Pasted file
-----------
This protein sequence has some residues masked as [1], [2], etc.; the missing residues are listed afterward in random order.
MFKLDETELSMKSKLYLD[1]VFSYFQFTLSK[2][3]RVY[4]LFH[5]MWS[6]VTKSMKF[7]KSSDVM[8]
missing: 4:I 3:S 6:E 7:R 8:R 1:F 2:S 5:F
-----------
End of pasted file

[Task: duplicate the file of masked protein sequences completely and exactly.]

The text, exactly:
This protein sequence has some residues masked as [1], [2], etc.; the missing residues are listed afterward in random order.
MFKLDETELSMKSKLYLD[1]VFSYFQFTLSK[2][3]RVY[4]LFH[5]MWS[6]VTKSMKF[7]KSSDVM[8]
missing: 4:I 3:S 6:E 7:R 8:R 1:F 2:S 5:F